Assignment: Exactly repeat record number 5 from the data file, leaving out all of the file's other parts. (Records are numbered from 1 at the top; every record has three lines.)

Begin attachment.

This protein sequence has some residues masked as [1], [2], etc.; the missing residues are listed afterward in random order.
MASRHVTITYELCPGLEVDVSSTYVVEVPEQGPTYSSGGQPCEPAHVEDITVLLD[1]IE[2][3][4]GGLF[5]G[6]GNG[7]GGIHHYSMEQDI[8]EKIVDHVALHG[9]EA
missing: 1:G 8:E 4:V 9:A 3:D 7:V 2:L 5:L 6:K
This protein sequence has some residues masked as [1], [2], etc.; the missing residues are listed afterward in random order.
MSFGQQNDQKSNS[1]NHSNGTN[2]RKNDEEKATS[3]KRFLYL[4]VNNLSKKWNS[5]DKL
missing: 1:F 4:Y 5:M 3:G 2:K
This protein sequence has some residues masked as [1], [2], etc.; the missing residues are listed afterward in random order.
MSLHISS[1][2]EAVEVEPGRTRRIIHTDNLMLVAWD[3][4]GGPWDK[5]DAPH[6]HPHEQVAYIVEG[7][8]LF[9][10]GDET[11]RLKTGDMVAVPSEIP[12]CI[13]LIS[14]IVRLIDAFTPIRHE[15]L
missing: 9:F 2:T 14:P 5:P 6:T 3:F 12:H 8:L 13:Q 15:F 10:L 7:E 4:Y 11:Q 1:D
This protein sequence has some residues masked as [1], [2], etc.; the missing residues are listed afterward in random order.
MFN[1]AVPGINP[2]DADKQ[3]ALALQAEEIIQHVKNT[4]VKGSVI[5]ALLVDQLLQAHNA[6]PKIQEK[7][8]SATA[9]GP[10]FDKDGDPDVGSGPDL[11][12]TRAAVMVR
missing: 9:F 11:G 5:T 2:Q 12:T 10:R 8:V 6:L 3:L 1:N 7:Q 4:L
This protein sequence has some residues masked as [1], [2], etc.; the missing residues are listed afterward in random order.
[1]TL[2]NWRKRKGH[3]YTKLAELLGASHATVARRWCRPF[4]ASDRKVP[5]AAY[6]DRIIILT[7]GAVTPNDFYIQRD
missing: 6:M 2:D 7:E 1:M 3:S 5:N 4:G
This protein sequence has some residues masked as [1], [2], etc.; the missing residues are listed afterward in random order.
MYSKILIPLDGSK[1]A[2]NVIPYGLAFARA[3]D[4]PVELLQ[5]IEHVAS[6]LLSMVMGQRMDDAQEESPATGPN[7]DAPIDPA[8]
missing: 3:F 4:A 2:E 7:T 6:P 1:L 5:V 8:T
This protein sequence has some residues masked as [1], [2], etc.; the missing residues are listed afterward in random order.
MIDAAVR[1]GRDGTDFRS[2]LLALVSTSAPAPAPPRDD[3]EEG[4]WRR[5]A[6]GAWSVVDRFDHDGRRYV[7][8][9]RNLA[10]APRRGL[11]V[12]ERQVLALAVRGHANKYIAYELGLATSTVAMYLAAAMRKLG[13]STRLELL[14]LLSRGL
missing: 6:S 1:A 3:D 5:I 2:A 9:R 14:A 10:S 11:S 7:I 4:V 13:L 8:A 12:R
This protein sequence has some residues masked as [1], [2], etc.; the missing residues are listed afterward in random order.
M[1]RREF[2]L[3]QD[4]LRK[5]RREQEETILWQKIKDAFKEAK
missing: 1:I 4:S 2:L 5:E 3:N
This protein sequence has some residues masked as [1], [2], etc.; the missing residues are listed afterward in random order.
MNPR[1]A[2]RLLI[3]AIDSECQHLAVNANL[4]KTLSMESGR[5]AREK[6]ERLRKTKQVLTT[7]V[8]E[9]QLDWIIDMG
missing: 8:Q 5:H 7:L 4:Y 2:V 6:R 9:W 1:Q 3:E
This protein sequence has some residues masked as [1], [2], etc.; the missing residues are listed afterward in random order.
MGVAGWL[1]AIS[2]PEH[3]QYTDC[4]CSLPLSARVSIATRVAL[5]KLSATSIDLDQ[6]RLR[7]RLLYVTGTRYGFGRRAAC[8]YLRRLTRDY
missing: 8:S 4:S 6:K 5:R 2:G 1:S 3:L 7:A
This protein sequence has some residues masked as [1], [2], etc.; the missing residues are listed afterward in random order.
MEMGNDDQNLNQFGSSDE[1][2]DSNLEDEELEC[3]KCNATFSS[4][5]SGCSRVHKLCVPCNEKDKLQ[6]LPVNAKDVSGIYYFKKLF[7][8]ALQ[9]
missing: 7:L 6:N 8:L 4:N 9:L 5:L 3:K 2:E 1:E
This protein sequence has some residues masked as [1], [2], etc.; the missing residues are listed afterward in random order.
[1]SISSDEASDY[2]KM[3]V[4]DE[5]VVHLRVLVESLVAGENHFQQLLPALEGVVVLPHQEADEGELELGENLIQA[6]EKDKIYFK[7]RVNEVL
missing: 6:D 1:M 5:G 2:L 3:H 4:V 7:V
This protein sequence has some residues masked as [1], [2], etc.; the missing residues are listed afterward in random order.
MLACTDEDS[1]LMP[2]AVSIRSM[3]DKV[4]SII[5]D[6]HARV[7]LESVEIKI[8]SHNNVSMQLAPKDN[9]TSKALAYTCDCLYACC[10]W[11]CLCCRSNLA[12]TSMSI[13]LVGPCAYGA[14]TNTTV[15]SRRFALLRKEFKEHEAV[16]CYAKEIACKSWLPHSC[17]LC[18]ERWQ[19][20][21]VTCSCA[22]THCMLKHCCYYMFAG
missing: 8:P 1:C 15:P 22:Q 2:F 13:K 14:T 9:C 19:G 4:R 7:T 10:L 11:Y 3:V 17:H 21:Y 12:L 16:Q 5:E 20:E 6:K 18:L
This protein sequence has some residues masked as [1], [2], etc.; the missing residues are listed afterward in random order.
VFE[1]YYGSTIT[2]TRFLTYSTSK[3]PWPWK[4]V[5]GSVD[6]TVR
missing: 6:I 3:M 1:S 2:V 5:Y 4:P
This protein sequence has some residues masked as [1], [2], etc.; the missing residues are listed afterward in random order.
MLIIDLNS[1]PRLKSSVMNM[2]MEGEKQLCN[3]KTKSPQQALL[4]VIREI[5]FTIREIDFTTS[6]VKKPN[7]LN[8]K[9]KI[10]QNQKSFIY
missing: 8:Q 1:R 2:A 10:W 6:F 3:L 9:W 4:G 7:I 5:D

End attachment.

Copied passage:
This protein sequence has some residues masked as [1], [2], etc.; the missing residues are listed afterward in random order.
[1]TL[2]NWRKRKGH[3]YTKLAELLGASHATVARRWCRPF[4]ASDRKVP[5]AAY[6]DRIIILT[7]GAVTPNDFYIQRD
missing: 6:M 2:D 7:E 1:M 3:S 5:N 4:G